You may not have a vote in Georgia’s upcoming special election, but the outcome will have ramifications for your investment portfolio.
In one week, Georgia will be holding a special election to fill two seats in the U.S. Senate (early voting has already started), and polls show Democratic and Republican candidates in tight races. This election obviously doesn’t bring the same fanfare as the national elections last month, which is to be expected, most voters don’t have a say in this one. But investors are rightfully focused on this special election as it will determine whether the market will be facing a divided or unified government. Two Senate seats may not seem like much, but a pair of Democratic wins could mean major healthcare overhaul, changes in federal marijuana policy, and increased regulation and environmental reform.
Predicting what Washington will do to our portfolios is probably a fool’s errand, but we can look to the past to gain some insight into what the special election could portend. Plus, given the current configuration of the Senate, we’re really only dealing with two outcomes: one in which both Democrats win or the other in which one or both Republicans win, which would result in Republicans maintaining a Senate majority.
Democrats Win Both Special Election Seats
While the equity markets have historically performed best with Democrats in the White House (11% average returns vs. 7.8% under Republican Presidents, as measured by the Dow), those returns are tempered by market performance under a unified government. Should both Democratic candidates win this special election, we’d be facing a configuration that historically returns only 5.6% each year. There is something to be said for the idea that this year could be different though, given the fact that we’re in the midst of a once-in-a-century pandemic.
A unified Washington could provide more generous stimulus packages and a more comprehensive pandemic response which could spur further market gains and increase participation in the economic recovery. Democratic control of the government could also accelerate federal legalization of marijuana, although that seems like it’s just over the horizon, regardless of the outcome of the special election. These possibilities paint a more bullish short-term picture than historical returns would indicate and given the market’s response to political bickering over stimulus, the possibility of the market rallying simply in relief from an end to the chaos is certainly in the cards.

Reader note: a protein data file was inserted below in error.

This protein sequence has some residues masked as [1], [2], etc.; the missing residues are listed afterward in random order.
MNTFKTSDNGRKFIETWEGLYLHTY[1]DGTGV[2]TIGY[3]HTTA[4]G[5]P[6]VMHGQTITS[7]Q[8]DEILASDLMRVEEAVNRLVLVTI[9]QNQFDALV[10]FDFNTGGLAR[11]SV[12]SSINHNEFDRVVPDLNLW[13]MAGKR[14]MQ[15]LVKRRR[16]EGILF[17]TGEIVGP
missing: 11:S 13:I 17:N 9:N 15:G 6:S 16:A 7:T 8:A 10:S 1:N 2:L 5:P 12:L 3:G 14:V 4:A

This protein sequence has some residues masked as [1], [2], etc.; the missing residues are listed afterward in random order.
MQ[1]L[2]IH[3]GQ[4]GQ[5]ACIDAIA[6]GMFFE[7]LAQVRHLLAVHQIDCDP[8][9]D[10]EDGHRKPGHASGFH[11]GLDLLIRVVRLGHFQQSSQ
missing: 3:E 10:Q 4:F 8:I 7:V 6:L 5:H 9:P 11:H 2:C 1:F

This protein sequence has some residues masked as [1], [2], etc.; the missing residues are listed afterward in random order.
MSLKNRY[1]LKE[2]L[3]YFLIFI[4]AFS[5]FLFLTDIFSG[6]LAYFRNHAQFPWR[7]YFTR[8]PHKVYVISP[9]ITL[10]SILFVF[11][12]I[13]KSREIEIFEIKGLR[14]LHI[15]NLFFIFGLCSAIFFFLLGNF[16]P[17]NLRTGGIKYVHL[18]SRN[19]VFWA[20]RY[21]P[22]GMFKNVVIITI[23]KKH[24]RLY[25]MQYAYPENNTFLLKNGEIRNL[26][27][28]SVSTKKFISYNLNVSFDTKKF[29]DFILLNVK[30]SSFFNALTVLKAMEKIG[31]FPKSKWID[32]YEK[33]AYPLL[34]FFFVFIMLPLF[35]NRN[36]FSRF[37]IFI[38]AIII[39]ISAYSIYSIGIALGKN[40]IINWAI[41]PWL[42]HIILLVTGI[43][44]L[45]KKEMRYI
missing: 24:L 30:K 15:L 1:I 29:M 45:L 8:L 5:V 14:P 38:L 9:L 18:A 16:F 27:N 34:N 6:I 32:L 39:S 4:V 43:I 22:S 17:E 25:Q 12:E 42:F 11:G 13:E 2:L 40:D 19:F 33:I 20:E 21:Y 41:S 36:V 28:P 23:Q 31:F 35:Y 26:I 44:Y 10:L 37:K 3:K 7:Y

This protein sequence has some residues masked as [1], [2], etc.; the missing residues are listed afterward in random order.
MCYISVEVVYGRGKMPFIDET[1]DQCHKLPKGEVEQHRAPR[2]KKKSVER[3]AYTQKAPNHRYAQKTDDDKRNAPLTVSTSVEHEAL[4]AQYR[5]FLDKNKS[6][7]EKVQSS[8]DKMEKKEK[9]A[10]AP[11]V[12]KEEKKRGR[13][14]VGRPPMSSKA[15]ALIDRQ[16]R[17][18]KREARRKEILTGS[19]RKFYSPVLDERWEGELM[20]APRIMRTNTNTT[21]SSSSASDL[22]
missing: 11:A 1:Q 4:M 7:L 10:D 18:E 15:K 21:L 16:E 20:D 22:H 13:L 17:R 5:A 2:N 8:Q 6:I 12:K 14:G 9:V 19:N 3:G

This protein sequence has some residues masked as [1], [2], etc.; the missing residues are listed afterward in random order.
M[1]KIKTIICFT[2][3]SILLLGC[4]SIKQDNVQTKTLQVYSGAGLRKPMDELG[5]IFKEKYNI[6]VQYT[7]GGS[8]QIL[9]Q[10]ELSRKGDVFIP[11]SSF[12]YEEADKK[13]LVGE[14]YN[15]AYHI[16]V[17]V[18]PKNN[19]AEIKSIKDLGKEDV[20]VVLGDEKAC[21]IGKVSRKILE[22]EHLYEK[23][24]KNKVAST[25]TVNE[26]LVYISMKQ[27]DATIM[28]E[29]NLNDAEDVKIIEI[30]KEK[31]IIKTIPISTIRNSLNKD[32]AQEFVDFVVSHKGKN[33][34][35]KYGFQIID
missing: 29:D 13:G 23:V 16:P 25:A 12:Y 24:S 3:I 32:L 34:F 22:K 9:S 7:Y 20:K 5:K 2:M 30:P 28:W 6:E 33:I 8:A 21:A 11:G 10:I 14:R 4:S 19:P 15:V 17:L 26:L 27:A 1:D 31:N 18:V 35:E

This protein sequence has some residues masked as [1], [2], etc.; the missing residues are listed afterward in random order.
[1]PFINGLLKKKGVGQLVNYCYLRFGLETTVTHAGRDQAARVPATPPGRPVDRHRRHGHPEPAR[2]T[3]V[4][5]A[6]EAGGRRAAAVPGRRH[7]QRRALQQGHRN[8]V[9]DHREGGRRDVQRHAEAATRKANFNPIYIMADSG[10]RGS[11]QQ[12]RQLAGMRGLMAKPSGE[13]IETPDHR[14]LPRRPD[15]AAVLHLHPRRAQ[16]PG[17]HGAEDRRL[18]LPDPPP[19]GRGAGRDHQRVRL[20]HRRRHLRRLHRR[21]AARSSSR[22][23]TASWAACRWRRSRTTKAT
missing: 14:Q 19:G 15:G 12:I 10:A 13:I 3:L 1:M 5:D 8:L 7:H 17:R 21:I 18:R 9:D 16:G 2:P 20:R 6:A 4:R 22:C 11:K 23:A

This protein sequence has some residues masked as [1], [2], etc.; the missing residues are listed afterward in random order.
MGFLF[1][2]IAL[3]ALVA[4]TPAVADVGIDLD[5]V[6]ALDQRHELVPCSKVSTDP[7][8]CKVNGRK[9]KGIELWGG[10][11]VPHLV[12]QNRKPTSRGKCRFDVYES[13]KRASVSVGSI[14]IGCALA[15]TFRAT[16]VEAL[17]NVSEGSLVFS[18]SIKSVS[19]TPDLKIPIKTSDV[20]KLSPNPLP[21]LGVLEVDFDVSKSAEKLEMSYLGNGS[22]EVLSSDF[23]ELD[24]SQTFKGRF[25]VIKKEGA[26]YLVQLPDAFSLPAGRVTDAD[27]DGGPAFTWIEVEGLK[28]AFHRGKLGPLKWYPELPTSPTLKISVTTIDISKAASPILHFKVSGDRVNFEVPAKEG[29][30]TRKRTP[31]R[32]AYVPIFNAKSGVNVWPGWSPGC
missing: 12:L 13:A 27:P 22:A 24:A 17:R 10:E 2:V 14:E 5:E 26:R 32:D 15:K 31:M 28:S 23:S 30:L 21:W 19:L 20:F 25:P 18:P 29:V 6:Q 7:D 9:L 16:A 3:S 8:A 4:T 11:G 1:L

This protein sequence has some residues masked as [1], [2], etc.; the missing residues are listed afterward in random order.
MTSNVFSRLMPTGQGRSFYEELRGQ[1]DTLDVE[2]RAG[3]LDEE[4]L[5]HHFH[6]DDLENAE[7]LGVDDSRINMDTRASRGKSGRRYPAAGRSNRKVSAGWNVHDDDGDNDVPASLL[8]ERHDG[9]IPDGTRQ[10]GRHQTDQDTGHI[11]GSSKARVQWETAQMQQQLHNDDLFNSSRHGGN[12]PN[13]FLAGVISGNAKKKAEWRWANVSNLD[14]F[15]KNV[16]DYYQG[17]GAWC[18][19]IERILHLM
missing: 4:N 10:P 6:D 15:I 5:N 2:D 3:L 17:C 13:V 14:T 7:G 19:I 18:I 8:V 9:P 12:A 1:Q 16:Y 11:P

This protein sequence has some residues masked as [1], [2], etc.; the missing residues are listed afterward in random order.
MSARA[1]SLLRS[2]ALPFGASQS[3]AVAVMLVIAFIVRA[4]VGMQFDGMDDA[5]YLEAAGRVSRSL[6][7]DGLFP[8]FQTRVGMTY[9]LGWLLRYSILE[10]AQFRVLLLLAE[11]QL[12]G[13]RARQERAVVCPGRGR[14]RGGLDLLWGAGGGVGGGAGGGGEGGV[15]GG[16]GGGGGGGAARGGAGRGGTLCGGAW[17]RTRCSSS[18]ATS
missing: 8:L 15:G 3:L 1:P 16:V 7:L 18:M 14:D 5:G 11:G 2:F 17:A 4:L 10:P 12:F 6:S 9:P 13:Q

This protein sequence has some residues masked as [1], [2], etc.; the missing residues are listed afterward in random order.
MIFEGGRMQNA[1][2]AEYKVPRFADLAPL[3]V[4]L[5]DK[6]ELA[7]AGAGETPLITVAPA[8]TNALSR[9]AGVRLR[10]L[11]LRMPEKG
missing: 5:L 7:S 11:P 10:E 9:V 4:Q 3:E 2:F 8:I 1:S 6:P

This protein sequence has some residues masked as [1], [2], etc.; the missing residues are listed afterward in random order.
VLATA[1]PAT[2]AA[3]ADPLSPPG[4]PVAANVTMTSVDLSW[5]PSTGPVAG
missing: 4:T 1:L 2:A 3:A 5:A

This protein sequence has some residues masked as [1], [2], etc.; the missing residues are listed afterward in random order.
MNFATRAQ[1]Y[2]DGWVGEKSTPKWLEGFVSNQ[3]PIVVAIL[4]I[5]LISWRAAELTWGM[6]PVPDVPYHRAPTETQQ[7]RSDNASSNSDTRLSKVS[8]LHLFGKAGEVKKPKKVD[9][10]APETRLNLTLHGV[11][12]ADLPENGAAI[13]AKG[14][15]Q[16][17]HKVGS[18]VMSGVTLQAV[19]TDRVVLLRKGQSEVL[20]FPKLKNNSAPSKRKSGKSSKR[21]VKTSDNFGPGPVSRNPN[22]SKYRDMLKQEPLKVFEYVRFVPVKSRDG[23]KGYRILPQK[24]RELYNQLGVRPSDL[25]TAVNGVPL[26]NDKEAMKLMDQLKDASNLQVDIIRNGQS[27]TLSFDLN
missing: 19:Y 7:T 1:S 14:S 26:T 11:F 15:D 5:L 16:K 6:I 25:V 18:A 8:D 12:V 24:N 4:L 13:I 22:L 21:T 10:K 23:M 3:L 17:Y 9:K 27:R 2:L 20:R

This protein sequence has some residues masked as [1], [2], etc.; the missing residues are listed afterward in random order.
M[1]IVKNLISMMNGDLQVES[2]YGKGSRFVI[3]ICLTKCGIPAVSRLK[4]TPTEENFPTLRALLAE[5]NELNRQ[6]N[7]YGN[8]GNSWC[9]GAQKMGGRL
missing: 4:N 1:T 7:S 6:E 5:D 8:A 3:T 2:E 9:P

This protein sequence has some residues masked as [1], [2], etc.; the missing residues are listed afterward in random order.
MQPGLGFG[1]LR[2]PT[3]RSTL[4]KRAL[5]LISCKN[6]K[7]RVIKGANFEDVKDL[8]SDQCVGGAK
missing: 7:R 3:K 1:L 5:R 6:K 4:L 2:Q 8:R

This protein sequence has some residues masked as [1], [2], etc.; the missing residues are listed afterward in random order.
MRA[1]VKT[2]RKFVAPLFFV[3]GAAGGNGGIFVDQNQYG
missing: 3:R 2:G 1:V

On the downside, unified Democratic control of the federal government would almost certainly lead to, at the very least, attempts at healthcare reform and tax policy changes, which would introduce added uncertainty to the market and could drag down equity returns.
Republicans Win One or Both Special Election Seats
From the market’s perspective, this is the best possible outcome. A Democrat in the White House and split control of Congress has historically led to 13.3% annualized equity market returns. In other words, the markets love it when Washington infighting lets companies and the economy do their things. If Republicans maintain control of the Senate, there’s a possibility of some healthcare reform, but it’s unlikely that we see significant industry shakeup. At the same time, a divided government is unlikely to make material regulatory or tax policy changes.
But, like everything else this year, there’s always a pandemic caveat. Should a Republican Senate drag its heels on pandemic measures that would benefit consumers and businesses alike, we could easily see those prospective returns tempered. That being said, it does appear that President Trump’s decision to sign the most recent stimulus package is a signal from the top that negotiating with Democrats, at least for pandemic relief, is acceptable.
In all likelihood, continued good-faith negotiation for pandemic relief coupled with inaction on other fronts would be the best possible outcome. Continued aid to consumers without tax or regulatory changes would allow for continued spending without adding uncertainty to the mix. Predicting elections is hard work, and even the best are frequently wrong. And that’s without the backdrop of the pandemic. Maybe this year’s different, maybe the unique challenges presented by Covid will further upend the markets. But in my experience, it’s best not to fight historical trends.